The following article is part three of a three-part series focused on how to take advantage of different aspects of your graduate school experience. Upon graduation from The University of Akron (Ohio), the author sought out to put into words his learning experiences in the classroom, in his assistantship, and professionally. These may or may not apply to you. Take what you need. See the last post here.
Mind the gap.
Take the first 3-6 months at your new job to fully experience the environment, culture, and people. Don’t come in expecting things to change immediately because you believe there are better ways to do things. You have to be willing to first understand the mission of the area you’re working in and the way in which that mission comes to life every single day. Change doesn’t normally happen overnight. Build up to it. Let it happen in increments.
Sleep will elude you right when you need it most.
There will be early mornings and late nights. And also late mornings and early nights. Just when you think you have a good sleep schedule, life will happen. You will be tired. Accept the fact that you’re not going to be able to sleep as you’d like, but know that it’s for such great reasoning. You won’t regret having the opportunity to interact with students at 3AM when some not-so-great decisions have been made. There are so many learning moments. Take note of these.
The small moments spent with your cohort or the students you work with end up having the most impact.
Think about one-on-ones when a student is opening up to you for the first time; all the times studying or working on a project with someone in your class. Think of the small moments when you don’t think people are paying attention to what you’re putting out into the world. Think of that vulnerability and courage and humanness that goes into that. Savor these moments. It’s all gone before you know it.
You will have mentors who aren’t your direct supervisor.
Sometimes they’ll be your peers. Sometimes they’ll be campus leaders in other departments or your boss’s boss. That’s okay. Whoever those people are for you, don’t be afraid to tap into their wealth of knowledge and experience so that your experience can be fruitful. A good mentor can propel you to places you never thought you’d reach in your professional development.
Develop great relationships.
Whether it’s people across campus, students you work with, administrative assistants, clerical workers, or custodians, always take the time to get to know them. Do it with the right intentions; you shouldn’t want to get to know someone just to push your own agenda. Do it because it’s the right thing to do. And do it in person. Emails and phone calls are great, but the in-person experience can’t really be replaced.
Invest in business professional attire.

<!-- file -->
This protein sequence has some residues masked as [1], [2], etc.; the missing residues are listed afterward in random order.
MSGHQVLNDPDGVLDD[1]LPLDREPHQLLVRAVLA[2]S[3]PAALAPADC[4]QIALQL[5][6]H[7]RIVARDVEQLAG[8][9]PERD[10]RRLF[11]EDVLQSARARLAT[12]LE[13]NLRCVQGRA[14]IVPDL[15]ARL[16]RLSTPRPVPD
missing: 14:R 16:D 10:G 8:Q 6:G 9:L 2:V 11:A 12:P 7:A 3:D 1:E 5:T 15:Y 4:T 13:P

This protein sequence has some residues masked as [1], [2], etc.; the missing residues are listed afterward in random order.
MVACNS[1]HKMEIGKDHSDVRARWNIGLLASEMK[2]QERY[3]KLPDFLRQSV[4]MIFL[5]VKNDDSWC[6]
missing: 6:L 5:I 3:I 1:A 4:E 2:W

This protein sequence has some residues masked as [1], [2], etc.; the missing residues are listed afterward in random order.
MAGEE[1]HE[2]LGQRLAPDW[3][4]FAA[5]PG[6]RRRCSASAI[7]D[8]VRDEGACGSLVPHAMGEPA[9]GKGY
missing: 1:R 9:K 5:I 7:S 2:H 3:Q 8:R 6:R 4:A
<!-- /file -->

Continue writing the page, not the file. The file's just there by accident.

In order to be a professional, you have to look the part. It’s all or nothing. People will remember how you make them feel and how you present yourself, especially as a graduate student. The old mantra “look good, feel good” holds much honesty in it.
Go to conferences.
Present at those conferences. Network with people. Have genuine conversations with people who are passionate about the field of higher education (or whatever you’re going into). Collect some business cards and follow up with these people. Student affairs is large in the sense that there are so many institutions across the United States. But is so, so small in that you can’t afford not to invest in building a foundation of professionalism, trust, and leadership that you can’t exclusively get from your home campus.
Some students will want recognition for recognizing others.
Use this as a learning moment to help them understand what the point of recognition is. The point of writing a bid is not about being awarded for writing a bid. There’s a difference between wanting to be recognized and wanting to feel appreciated. Know the difference.
There will be times when people ask you to build something and then weeks later, you’ll have to dismantle it.
No questions asked. That’s a part of leadership that nobody really talks about. You can spend so much time and energy creating something and only spend a couple of minutes tearing it down. It’s a process that is frustrating and will drain you. But it will also show you what you’re made of.
These two years go by entirely too fast.
If you do nothing else:
- Learn how to develop your voice
- Put yourself in the presence of great leaders on your campus
- Ask questions
- Dedicate some time to learn about who you are so that you can help students learn
how to do the same for themselves
- Fight the good fight because you never know when a student will need a good
example to do the same
More than anything, love the students you work with.
There will be days when this is really, really difficult. There will be days when they may let you down, days when your heart will break over and over again because they just don’t understand something. But believe in them. Choose them. Love them. They will surprise you more often than not. And at the end of the day, you’ll be amazed at how much they may love you back.
Got more professional development tips? Let us know in the comments!
> BONUS <
Podcast With Kevin Kruger on Avoiding Burnout in Student Affairs